# Static Electricity Electric Forces Electric Fields Static Electricity

• Slides: 17

Static Electricity, Electric Forces, Electric Fields

Static Electricity • Static Electricity involves charges “at rest”. • Fundamental Rule of Charge – Opposite charges attract – Like charges repel • 3 methods of charging : friction, conduction, & induction • Conductors allow electrons to move freely, Insulators do not!

Methods of Charging • Charging by friction – two neutral objects are rubbed together and become oppositely charged ( the object that gains electrons becomes negatively charged and the one that loses electrons becomes positively charged) • Charging by induction – a charged object is brought near but not touching a neutral object ( the neutral object gets a temporary charge separation – gets opposite charge near the charged object) • Charging by conduction – a charged object touches a neutral object so charges are transferred between objects until they reach charge equilibrium, ie. have equal charge (the neutral object gets the same charge)

Electric Forces Given 2 charges of magnitude q 1 & q 2 separated by a distance d, the magnitude of the force that each of the charges exerts on the other is calculated using Coulomb’s Law. The forces can be attractive or repulsive and must be equal and opposite … Newton’s 3 rd Law! Coulomb’s Law: F q 1 q 2 + F - F d + + q 1 q 2 F FE = electrostatic force, Newtons (N) k = electric or Coulomb’s constant = 9 x 109 Nm 2/C 2 q 1 = charge of the first object, C q 2 = charge of the second object, C d = distance between the two charges (center to center), m

Electric Charges • Electrons have a negative charge • Protons have a positive charge • Charge is measured in “coulombs” • “qo” or “Q” in an equation is used for charge • 1 electron has -1. 6 x 10 -19 C of charge

Electric Fields • Electric fields are the “energy fields” that surrounds any charged particle” • Any charge placed in this field will experience a force. • Electric fields are vectors (magnitude & direction). • The direction of an electric field is defined by the direction of the force on a tiny “+” test charge placed in that field. Thus electric fields are always in a direction that is away from “+” and toward “-”. • Electric Field strength is the force per unit charge and is measured in units of N/C (Newtons per Coulomb) E = Electric Field Strength, N/C F = Electrostatic Force, N qo = Charge placed in the electric field, C

Electric Field around a Charge Field around a Negative charge Field around a Positive charge - +

Note - In the formulas on the previous slide and on the following slides q 0 and Q are described as follows: Q = charge of the object causing the electric field, C qo = test charge or the charge of the object placed in the field, C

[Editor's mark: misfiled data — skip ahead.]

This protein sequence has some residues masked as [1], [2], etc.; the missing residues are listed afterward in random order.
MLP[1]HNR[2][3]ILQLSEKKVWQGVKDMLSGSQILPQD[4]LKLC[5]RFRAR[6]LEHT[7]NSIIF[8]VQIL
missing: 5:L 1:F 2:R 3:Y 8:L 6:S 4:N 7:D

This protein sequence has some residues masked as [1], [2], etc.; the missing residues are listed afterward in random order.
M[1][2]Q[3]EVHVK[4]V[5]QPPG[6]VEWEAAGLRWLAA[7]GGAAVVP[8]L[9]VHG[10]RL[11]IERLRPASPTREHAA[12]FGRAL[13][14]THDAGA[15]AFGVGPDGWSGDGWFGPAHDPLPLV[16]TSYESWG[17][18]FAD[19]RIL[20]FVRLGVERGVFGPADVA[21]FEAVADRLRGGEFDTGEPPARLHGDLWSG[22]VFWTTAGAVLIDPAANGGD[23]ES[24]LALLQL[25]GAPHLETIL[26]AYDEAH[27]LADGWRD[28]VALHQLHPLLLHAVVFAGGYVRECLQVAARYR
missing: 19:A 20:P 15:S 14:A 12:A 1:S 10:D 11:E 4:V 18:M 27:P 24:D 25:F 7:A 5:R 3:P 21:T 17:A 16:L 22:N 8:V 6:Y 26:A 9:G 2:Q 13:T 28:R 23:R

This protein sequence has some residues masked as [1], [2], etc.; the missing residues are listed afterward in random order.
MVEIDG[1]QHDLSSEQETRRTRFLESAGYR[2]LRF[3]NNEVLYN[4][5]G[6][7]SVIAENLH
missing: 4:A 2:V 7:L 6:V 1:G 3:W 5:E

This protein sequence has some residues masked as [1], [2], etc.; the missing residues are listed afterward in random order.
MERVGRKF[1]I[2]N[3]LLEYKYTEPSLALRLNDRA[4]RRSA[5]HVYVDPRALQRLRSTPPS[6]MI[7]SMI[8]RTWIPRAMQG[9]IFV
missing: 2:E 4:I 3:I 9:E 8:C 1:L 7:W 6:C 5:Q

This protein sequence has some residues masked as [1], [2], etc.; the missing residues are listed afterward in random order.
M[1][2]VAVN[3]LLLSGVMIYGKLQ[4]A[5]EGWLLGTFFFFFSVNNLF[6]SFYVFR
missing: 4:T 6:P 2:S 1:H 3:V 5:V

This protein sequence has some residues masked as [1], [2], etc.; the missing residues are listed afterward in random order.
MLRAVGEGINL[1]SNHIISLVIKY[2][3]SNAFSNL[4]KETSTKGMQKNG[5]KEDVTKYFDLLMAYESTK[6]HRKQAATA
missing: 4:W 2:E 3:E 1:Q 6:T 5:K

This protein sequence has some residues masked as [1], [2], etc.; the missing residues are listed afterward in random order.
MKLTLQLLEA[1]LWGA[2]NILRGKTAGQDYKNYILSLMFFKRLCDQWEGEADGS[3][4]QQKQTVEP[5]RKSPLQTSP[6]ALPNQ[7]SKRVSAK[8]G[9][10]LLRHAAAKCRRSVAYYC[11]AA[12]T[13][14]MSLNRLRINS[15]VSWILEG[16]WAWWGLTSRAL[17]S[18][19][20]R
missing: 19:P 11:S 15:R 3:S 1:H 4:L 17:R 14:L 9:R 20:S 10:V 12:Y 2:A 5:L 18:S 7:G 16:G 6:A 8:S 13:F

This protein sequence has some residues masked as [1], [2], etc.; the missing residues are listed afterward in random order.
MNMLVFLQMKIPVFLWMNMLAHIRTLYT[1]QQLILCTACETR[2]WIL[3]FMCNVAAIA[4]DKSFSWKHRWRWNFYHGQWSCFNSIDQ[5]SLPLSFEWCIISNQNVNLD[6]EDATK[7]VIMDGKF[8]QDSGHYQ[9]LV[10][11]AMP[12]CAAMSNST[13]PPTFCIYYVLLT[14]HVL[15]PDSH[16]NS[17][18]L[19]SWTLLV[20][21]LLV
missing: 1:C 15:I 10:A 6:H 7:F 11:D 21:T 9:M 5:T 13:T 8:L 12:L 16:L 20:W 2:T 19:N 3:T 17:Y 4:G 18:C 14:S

Electric Field Strength at a point near a charge Q + . E d E= electric field strength, N/C k = electric or Coulomb’s constant (9 x 109) Q = charge causing the field, C d = distance from the charge to where the field strength is being measured, m

Electric Potential Difference • Electric Potential Difference is the potential energy per unit charge at a given point due to an electric field. • Units: Volts (1 volt = 1 Joule per Coulomb) • Potential Difference is required to make current flow. ΔV = Electric Potential Difference, Volts ΔPE =change in electric potential energy, J qo= charge placed in an electric field, C Note: 1 Volt = 1 Joule / Coulomb

Potential Difference at a Point ΔVP = Potential Difference at a point, V k = Coulomb’s constant = 9 x 109 Nm 2/C 2 Q d . Q = Charge causing the electric field, C VP d = distance between Q and where VP is being measured, m

Electric Potential Energy between 2 charges q 1 d q 2

Work done on a charge So: • W- the work required to move a charge through a potential difference, Joules (J) • - magnitude of the charge placed in the field, Coulombs (C) • V - potential difference, Volts (V)

Electric Potential of a charge moving in a uniform electric field ∆V = electric potential difference, V E = electric field strength, V/m or N/C d = displacement moved along the field lines, m Note: It must be a uniform electric field! Also there is no ∆PE and thus no ∆V if displacement is perpendicular to the electric field.

Capacitor – a device used to store charge. Example of a common simple capacitor: 2 oppositely charged plates + - • increase the size of the plates + - • decrease the plate separation + - • increase the voltage of the battery + - battery E To get more stored charge: + - Note: This is an example of a uniform electric field. Insulator such as air

Capacitance – the ability of a conductor to store energy in the form of electrically separated charges C = Capacitance, Farads (F) Q = charge on one plate, C ∆V = Potential difference, V Note: 1 Farad = 1 Coulomb / Volt Also, a Farad is a very large unit so usually use μF or p. F. (micro = μ = 10 -6, nano = n = 10 -9, pico = p = 10 -12)

Electrostatics Formulas Note: The top two and next two equations look alike except for d 2 vs d. The ones on the left are vector quantities and have d 2 while the ones on the right have d and are not vectors.